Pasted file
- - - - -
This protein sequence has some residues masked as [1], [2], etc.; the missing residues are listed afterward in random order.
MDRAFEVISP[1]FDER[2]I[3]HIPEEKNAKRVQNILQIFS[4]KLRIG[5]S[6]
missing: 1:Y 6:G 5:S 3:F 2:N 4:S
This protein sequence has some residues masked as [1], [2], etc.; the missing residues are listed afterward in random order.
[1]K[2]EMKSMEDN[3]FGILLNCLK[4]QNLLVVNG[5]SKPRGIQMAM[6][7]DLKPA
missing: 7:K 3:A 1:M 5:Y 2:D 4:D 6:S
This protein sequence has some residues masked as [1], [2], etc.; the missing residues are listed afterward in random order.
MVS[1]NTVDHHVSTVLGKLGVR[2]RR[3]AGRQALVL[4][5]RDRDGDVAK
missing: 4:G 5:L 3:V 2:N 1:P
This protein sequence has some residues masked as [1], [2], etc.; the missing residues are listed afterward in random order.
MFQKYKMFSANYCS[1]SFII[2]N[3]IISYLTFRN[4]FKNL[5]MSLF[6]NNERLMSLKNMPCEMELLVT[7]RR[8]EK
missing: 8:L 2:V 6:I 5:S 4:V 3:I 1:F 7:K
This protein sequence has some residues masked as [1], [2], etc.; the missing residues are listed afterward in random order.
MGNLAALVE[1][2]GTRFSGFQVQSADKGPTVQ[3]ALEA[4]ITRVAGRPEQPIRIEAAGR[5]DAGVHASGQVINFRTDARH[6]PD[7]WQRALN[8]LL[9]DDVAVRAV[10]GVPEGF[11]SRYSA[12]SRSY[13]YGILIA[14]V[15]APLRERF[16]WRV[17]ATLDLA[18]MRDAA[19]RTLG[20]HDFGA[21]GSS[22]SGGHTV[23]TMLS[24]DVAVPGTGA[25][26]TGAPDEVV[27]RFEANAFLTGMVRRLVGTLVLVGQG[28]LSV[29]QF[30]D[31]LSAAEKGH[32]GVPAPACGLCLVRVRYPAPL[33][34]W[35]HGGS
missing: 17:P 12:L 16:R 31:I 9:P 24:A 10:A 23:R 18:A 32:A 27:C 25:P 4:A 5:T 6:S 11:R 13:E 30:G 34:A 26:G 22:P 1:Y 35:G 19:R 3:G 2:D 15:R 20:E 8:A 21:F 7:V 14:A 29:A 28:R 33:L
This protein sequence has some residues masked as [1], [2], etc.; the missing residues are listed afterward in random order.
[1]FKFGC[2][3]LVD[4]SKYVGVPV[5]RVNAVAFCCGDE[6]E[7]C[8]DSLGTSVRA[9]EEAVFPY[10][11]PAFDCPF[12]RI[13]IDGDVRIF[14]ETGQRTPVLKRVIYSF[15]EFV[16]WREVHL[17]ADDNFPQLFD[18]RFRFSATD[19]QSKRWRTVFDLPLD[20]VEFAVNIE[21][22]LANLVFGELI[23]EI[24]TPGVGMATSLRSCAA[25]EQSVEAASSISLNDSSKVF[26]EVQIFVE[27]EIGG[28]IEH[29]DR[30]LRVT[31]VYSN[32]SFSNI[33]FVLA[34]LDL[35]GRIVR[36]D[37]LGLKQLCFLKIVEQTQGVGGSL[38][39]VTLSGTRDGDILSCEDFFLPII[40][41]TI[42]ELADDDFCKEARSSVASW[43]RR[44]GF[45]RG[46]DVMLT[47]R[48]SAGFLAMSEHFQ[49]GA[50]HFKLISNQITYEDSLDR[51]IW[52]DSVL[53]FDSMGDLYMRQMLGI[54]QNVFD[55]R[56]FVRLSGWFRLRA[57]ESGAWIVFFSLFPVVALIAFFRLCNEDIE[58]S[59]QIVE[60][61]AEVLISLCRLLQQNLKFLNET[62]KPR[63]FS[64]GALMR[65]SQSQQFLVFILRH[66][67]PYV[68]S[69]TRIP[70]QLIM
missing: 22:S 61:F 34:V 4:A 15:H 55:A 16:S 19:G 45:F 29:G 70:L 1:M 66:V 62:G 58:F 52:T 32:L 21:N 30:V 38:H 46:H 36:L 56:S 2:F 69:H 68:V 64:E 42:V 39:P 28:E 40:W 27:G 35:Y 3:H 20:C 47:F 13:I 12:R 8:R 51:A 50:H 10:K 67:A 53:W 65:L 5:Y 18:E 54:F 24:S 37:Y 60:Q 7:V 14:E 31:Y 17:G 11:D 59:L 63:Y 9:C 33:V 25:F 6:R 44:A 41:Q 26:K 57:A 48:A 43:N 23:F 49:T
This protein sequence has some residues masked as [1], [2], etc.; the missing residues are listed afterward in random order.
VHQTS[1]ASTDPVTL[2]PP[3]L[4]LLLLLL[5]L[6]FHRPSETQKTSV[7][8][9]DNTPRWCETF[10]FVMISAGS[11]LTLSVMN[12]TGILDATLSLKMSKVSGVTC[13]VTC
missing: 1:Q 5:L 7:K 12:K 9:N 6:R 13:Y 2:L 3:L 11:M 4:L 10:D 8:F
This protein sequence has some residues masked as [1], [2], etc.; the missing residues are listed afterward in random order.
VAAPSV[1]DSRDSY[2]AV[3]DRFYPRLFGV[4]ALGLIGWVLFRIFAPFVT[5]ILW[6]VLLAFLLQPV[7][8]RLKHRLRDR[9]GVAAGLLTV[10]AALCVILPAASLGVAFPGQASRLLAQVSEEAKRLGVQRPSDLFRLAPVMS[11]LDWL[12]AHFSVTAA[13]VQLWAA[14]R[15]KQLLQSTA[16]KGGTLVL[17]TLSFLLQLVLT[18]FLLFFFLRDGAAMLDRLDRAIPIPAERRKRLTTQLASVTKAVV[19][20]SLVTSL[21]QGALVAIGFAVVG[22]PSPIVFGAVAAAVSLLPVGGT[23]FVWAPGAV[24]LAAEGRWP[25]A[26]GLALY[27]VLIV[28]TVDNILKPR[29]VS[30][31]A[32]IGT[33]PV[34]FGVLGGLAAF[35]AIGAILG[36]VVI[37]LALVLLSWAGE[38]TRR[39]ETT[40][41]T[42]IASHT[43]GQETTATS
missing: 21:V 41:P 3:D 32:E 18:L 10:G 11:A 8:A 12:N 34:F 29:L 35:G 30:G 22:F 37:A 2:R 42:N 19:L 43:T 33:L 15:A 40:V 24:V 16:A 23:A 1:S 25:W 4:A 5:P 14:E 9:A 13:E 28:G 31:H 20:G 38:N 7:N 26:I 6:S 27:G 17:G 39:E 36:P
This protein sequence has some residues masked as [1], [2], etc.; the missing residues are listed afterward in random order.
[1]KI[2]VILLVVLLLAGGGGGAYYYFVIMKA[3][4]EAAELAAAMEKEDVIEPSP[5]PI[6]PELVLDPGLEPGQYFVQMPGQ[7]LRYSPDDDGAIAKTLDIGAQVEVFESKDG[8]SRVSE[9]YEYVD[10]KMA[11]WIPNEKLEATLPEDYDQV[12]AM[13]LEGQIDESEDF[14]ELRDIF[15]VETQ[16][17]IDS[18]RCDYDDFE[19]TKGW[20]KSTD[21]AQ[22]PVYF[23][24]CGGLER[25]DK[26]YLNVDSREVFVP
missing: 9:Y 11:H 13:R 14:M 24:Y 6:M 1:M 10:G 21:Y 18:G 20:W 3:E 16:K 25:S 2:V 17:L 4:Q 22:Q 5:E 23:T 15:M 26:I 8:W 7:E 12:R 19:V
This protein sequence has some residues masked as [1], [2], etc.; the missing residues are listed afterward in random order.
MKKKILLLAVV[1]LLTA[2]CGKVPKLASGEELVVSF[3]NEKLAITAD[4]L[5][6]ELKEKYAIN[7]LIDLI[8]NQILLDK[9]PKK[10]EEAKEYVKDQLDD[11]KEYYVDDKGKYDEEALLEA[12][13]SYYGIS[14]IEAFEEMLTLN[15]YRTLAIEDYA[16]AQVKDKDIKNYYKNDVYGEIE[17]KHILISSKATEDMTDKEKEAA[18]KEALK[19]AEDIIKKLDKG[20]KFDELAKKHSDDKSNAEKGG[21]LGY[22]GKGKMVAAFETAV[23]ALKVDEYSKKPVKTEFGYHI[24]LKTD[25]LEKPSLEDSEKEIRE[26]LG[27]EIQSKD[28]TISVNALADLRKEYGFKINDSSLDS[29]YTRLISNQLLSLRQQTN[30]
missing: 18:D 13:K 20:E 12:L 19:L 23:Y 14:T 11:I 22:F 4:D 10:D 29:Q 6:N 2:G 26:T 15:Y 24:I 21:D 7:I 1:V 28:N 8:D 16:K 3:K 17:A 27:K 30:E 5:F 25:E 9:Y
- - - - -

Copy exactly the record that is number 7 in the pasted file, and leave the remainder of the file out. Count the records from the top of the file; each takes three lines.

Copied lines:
This protein sequence has some residues masked as [1], [2], etc.; the missing residues are listed afterward in random order.
VHQTS[1]ASTDPVTL[2]PP[3]L[4]LLLLLL[5]L[6]FHRPSETQKTSV[7][8][9]DNTPRWCETF[10]FVMISAGS[11]LTLSVMN[12]TGILDATLSLKMSKVSGVTC[13]VTC
missing: 1:Q 5:L 7:K 12:K 9:N 6:R 13:Y 2:L 3:L 11:M 4:L 10:D 8:F